quantitative measurements can be made as defined in Appendix A of 40 C.F.R.
(17) Mixing zone -
That section of a flowing stream or impounded waters in the immediate vicinity
of an outfall where an effluent becomes dispersed and mixed.
(18) Multiple populations - Two or more
individuals from each of two or more distinct taxa, in the context of obligate
lotic aquatic organisms.
or increased discharge - A new discharge of pollutants to waters of the state
or an increase in the authorized loading of a pollutant above either (1)
numeric effluent limitations established in a National Pollutant Discharge
Elimination System permit for that discharge, or (2) if no such limitations
exist, the actual discharges of that pollutant.
(20) Normal weather conditions - Those within
one standard deviation of the cumulative monthly precipitation means for at
least the three months prior to the hydrologic determination investigation,
based on a 30-year average computed at the end of each decade. Precipitation
data shall come from National Oceanographic and Atmospheric Agency's National
Climatic Data Center, National Resources Conservation Service's National
Climatic Data Center, Natural Resources Conservation Service's National Water
and Climate Center, or other well-established weather station.
(21) Obligate lotic aquatic organisms -
Organisms that require flowing water for all or almost all of the aquatic phase
of their life cycles.
Parameter - A biological, chemical, radiological, bacteriological, or physical
property of water that can be directly measured. Some criteria are expressed in
terms of a single parameter; others, such as habitat, nutrients, and biological
integrity are not directly measured, but are derived from measurements of
(23) Perched water -
Water that accumulates above an aquitard that limits downward migration where
there is an unsaturated interval below it, between the aquitard and the zone of
(24) Photic zone - The
region of water through which light penetrates and where photosynthetic
condition - A parameter-specific set of data from regional reference sites that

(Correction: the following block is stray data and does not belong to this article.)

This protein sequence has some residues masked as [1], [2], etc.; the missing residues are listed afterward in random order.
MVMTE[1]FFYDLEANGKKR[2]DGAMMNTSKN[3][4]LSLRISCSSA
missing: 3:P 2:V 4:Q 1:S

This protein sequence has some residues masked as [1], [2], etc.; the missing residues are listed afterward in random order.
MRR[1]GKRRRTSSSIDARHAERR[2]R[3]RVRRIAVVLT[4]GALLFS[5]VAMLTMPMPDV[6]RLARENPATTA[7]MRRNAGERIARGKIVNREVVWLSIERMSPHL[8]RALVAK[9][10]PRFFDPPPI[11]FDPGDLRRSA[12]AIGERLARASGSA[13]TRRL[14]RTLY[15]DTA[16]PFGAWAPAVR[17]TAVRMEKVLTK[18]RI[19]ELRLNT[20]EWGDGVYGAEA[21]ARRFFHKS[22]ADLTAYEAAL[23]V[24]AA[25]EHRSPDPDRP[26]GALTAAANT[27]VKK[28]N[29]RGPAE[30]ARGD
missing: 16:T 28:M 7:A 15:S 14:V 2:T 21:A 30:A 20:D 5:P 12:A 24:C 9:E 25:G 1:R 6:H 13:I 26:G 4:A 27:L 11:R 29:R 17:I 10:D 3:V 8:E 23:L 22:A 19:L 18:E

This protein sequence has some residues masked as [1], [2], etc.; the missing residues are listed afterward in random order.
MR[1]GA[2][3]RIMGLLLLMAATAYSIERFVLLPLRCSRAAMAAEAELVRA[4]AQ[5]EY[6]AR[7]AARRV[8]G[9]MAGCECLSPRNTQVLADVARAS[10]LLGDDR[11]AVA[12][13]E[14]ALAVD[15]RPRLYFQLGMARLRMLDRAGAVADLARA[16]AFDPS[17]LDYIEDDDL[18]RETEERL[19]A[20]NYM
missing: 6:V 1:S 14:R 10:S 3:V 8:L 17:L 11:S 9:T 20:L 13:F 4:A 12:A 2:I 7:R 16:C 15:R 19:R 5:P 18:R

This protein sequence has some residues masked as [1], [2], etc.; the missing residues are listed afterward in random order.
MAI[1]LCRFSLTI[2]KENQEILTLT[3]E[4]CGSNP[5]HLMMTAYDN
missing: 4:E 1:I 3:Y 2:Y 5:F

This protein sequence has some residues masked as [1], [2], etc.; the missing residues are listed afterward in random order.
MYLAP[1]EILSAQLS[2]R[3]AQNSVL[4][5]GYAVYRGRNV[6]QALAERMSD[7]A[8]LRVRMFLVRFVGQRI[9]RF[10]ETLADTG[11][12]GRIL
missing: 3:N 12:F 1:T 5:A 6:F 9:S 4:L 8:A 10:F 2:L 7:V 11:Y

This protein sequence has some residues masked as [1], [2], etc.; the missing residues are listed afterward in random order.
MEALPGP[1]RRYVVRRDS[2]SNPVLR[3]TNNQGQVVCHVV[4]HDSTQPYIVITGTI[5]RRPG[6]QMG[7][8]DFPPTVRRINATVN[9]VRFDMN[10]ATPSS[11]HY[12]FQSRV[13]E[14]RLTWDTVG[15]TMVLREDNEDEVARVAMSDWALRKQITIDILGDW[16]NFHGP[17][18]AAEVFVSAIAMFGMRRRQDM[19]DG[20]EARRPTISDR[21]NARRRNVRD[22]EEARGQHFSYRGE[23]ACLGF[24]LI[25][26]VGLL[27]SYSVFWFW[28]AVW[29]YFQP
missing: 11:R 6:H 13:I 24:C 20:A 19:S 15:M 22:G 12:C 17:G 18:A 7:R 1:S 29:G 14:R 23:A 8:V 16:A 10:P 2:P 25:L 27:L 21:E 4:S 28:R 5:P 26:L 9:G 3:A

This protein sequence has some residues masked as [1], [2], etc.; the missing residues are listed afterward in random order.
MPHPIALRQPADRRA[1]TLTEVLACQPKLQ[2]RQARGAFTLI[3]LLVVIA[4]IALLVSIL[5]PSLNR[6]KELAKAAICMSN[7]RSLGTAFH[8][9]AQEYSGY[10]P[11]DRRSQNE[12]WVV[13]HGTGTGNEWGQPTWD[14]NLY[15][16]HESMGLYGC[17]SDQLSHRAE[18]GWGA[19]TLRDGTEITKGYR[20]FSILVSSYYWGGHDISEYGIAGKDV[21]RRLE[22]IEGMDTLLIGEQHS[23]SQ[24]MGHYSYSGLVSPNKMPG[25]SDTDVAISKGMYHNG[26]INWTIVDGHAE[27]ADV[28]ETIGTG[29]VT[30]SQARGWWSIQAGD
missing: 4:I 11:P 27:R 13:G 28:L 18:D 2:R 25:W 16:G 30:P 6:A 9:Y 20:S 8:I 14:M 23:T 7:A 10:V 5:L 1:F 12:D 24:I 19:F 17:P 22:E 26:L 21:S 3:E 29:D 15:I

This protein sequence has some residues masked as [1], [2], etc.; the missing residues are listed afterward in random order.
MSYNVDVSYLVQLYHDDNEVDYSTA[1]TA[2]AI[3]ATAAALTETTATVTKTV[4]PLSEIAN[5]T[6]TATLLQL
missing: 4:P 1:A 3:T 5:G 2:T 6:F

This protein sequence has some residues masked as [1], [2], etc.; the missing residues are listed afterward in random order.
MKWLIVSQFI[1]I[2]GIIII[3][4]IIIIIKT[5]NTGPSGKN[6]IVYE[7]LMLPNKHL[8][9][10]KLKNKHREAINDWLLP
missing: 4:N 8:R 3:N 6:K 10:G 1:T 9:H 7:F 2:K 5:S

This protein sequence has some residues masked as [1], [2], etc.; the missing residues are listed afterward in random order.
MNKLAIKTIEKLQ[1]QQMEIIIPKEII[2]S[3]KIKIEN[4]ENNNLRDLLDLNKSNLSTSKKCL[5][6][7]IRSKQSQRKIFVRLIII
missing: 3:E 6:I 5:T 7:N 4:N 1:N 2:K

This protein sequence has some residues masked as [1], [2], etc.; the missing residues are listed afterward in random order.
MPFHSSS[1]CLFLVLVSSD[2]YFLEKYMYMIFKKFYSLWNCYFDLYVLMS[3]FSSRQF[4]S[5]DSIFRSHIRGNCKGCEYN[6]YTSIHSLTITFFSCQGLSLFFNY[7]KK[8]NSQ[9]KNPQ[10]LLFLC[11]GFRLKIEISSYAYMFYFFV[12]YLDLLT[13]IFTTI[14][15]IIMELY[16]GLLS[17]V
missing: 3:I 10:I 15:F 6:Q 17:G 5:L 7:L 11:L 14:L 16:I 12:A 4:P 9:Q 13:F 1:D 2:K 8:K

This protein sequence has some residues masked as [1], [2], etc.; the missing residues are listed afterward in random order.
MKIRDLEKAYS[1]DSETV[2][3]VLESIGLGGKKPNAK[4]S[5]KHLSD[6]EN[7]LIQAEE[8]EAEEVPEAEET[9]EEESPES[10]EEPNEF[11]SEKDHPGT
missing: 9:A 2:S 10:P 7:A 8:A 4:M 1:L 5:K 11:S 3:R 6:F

establish the statistical range of values for that particular substance at
Reference site - Least impacted waters within an ecoregion that have been
monitored to establish a baseline to which alterations of other waters can be
Resource values -
The physical, chemical, and biological properties of the water resource that
help maintain classified uses. These properties may include, but are not
limited to, the ability of the water resource to:
(a) Filter, settle, and/or eliminate
(b) Prevent the entry
of pollutants into downstream waters;
(c) Assist in flood prevention;
(d) Provide habitat for fish, aquatic life,
(e) Provide drinking
water for wildlife and livestock;
(f) Provide and support recreational and
navigational uses; and
both safe quality and adequate quantity of water for domestic water supply and
other applicable classified uses.
(28) Response variable - A characteristic of
water quality that can be measured and changes as a result of an alteration of
habitat, water withdrawal, or discharge of pollutants, as distinguished from
agents that cause changes in aquatic systems.
(29) Significant degradation - An appreciable
permanent loss of resource values resulting from a habitat alteration in a
waterbody with unavailable parameters for habitat, unless mitigation sufficient
to ensure no overall net loss of resource values is provided.
(30) Stratification - The tendency in lakes
and reservoirs for distinct layers of water to form as a result of vertical
change in temperature and, therefore, in the density of water. During
stratification, dissolved oxygen, nutrients, and other parameters of water
chemistry do not mix well between layers, establishing chemical as well as
(31) Stream - A
surface water that is not a wet weather conveyance.
(32) Subecoregion - A smaller, more
homogenous area that has been delineated within an ecoregion.
(33) Thermocline - The middle layer in a
thermally stratified lake or reservoir. In this layer there is a rapid decrease
in temperature with depth. Also called the metalimnion.
(34) Wadeable streams - Streams that can be
sampled using a hand held, one meter square or smaller kick net without water
and materials escaping over the top of the net.
(35) Watercourse - A man-made or natural
hydrologic feature with a defined linear channel which discretely conveys
flowing water, as opposed to sheet-flow.
Wet weather conveyance - Man-made or
natural watercourses, including natural watercourses that have been modified by
(a) That flow only in direct
response to precipitation runoff in their immediate locality;
(b) Whose channels are at all times above the
(c) That are not
suitable for drinking water supplies; and
(d) In which hydrological and biological
analyses indicate that, under normal weather conditions, due to naturally
occurring ephemeral or low flow there is not sufficient water to support fish,
or multiple populations of obligate lotic aquatic organisms whose life cycle
includes an aquatic phase of at least two months.
(37) Wet weather conveyance determination -
The decision based on site specific information of whether a particular
watercourse is a stream or a wet weather conveyance. It is synonymous with
"stream determination" and "hydrologic determination."
(38) Zone of saturation - A subsurface zone
below the groundwater table in which all of the interconnected voids and pore
spaces are filled with water.